According to zhaopin.com, a major recruitment website in China, the average monthly salary of a Chinese whitecollar worker was 7,850 yuan (US$1,164) in the third quarter of 2018, which means buying a new iPhone will take an entire month’s income.

 

Intense Competition

Today, global smartphone makers face intense competition, and Apple is no exception.

According to a report on the global smartphone market by Couterpoint, a Hong Kong-based industry analysis firm, Huawei overtook Apple to become the world’s second largest smartphone seller in the second quarter of 2018, flanked by the growing global presence of other Chinese brands like Xiaomi, Oppo and Vivo. In the following quarter of the same year, despite global mobile phone sales dropping by 6 percent, Huawei remained in the second place with 46.9 million units shipped and year-on-year growth of 32.9 percent.

The global smartphone market is currently nearing saturation, and competition has become increasingly fierce. Multiple market analysts reported that global smartphone sales fell by 1 to 3 percent in 2018, the first annual sales decline in the sector.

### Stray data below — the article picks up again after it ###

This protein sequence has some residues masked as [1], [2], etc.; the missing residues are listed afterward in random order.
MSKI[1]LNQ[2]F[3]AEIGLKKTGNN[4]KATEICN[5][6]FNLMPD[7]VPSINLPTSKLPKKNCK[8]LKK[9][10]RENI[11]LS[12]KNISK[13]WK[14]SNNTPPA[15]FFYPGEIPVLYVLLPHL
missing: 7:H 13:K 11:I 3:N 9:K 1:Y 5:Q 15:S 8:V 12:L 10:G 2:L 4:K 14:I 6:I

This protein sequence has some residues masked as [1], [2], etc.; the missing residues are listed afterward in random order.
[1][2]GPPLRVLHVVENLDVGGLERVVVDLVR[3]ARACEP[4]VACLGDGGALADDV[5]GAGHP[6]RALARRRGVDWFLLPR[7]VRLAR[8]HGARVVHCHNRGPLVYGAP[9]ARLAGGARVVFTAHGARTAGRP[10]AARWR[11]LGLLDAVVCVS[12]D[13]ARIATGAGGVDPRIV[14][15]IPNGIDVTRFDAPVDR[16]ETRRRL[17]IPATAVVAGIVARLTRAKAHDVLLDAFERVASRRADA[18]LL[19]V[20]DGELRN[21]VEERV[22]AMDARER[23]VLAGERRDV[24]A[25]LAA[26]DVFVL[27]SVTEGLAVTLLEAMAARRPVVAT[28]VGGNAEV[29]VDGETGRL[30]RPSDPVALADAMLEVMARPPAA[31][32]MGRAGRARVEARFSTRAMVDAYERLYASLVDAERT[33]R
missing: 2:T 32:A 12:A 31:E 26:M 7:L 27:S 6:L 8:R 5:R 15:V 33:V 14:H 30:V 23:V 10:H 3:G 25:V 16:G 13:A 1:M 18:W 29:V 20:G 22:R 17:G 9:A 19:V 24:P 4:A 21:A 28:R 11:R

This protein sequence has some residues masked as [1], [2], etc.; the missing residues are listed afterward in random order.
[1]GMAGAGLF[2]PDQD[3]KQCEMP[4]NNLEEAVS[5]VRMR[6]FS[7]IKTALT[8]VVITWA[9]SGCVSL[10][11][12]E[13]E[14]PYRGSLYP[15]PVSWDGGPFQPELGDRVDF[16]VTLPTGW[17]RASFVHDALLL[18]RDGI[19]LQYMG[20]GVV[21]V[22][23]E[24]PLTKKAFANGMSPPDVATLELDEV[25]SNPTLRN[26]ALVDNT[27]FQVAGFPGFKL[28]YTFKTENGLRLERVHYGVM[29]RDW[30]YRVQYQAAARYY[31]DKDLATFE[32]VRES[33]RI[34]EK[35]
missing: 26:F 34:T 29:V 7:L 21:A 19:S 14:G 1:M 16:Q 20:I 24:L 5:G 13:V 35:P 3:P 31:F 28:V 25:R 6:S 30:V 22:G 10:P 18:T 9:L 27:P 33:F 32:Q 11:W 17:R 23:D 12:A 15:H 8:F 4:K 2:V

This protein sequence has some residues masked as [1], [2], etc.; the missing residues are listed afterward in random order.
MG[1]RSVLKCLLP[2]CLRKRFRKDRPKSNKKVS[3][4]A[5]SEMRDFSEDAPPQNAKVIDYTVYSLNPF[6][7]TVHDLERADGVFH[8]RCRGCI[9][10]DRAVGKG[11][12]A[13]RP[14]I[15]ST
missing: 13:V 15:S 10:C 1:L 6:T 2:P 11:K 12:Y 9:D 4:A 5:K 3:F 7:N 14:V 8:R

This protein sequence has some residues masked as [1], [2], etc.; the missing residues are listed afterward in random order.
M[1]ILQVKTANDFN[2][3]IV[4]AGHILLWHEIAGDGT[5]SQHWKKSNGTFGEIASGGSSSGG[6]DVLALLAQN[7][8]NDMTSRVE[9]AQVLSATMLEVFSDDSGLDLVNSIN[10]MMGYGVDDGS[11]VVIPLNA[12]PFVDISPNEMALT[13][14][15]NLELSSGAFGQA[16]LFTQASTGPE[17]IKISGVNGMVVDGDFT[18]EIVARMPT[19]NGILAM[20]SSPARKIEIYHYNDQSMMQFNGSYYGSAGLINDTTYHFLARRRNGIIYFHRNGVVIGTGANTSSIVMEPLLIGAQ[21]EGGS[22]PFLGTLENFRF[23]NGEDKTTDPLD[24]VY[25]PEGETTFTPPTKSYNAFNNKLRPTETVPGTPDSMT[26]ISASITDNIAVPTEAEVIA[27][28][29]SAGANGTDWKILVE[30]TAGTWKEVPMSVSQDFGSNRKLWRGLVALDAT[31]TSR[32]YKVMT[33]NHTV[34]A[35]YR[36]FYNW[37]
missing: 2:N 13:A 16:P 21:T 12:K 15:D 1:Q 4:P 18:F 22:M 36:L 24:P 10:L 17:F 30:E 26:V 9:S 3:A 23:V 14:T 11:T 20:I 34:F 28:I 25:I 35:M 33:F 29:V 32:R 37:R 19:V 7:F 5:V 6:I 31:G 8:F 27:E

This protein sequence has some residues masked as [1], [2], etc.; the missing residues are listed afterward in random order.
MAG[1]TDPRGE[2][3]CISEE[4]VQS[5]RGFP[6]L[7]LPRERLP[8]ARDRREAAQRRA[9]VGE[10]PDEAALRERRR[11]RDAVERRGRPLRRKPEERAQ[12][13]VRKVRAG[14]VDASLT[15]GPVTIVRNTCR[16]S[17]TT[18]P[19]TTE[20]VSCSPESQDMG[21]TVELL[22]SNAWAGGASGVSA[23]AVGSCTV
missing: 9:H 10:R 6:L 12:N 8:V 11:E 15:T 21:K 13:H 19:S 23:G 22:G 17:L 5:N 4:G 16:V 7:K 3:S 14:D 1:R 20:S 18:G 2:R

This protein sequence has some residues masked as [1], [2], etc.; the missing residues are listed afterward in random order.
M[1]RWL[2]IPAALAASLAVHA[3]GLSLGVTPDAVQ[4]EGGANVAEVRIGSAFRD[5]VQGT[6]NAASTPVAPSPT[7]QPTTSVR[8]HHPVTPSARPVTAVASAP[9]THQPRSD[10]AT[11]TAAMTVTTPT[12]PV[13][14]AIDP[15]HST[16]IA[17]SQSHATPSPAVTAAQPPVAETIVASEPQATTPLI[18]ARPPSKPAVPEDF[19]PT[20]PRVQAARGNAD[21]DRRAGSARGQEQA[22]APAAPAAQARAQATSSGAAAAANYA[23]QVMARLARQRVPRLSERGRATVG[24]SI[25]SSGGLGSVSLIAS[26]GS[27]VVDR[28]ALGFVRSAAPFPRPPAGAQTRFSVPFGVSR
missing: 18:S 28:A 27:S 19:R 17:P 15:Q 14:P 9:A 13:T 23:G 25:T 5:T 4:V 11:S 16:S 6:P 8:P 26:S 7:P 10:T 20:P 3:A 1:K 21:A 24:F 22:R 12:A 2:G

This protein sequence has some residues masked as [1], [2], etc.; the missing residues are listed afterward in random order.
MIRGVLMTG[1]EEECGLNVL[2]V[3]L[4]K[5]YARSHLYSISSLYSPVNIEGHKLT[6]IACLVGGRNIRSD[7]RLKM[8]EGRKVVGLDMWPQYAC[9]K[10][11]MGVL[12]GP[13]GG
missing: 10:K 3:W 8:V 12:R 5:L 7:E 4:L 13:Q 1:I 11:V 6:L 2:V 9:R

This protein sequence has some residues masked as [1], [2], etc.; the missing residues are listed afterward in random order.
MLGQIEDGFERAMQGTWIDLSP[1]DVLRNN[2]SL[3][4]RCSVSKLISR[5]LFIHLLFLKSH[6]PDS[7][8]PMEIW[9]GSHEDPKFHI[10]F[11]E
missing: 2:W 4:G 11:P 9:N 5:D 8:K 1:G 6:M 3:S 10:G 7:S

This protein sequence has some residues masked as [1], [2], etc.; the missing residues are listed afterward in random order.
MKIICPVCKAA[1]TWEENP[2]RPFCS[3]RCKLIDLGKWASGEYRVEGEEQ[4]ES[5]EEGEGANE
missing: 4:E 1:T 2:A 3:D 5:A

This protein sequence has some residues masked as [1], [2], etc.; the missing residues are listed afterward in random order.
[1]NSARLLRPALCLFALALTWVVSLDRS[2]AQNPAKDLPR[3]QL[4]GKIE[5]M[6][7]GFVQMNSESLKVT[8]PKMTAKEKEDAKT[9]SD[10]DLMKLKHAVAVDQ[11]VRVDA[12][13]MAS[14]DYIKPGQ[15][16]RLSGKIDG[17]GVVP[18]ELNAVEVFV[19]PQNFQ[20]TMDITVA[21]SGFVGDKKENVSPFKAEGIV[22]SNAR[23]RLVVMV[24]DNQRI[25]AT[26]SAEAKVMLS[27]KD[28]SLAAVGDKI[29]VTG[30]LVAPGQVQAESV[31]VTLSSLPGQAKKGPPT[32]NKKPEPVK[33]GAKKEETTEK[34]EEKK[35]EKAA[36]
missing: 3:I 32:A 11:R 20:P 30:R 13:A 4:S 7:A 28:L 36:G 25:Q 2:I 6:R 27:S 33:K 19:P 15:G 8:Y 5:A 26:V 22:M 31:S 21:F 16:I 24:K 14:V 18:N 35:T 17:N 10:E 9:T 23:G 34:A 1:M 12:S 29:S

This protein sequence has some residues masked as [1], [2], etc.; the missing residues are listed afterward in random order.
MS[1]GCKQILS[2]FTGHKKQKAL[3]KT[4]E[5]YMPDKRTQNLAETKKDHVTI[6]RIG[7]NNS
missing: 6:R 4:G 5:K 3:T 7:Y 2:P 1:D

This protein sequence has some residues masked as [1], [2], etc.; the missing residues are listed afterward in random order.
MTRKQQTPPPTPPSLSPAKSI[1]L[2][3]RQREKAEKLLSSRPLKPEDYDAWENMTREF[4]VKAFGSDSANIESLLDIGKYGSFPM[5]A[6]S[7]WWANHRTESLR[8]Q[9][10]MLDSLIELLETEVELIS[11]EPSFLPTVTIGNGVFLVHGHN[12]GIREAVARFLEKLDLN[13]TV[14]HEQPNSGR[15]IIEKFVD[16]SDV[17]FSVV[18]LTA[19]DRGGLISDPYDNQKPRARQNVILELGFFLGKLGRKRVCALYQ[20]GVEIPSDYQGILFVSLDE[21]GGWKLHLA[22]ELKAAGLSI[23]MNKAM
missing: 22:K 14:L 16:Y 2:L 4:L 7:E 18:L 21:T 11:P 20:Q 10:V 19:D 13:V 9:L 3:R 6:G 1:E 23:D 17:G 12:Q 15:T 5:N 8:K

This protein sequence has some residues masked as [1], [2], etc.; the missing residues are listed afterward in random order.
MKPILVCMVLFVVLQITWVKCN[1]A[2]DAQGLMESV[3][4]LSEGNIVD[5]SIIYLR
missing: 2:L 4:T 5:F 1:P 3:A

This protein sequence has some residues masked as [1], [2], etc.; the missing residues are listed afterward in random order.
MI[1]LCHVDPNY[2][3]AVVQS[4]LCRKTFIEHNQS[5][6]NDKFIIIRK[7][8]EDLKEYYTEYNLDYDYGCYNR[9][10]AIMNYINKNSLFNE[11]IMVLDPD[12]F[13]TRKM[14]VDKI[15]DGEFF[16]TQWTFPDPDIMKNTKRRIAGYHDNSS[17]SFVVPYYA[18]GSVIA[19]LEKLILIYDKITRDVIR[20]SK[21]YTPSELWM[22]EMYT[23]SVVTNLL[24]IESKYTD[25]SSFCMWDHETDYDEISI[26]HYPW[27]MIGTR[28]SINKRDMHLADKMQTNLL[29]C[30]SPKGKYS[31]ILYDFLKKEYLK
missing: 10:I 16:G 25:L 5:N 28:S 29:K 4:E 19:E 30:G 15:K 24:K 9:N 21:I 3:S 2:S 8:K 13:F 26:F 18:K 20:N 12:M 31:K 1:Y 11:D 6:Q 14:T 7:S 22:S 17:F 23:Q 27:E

In this context, smartphone makers are looking to the emerging Southeast Asian market. In recent years, major Chinese brands have all ventured into countries like Vietnam, Malaysia, Indonesia and Thailand. The green Oppo logo and blue Vivo logo can be seen everywhere in mobile phone stores in Jakarta, Indonesia. Oppo, Vivo and Xiaomi products are quite popular with Southeast Asian consumers thanks to their good quality and affordable prices.

As technology matures and cost and performance become key factors influencing buying decisions, Apple is losing its competitive edge. Statistics show that Chinese brands Oppo, Vivo and Huawei were among the top five smartphone sellers in Southeast Asia with a total of 29.8 million units shipped, a 20-fold increase compared to 2013.

Xiaomi Chairman Lei Jun declared that seeking technological breakthroughs is the best strategy to survive fierce market competition and declining demand, especially considering the fact that the 5G smartphone has yet to arrive.

 

Copyedited by Tian Yuerong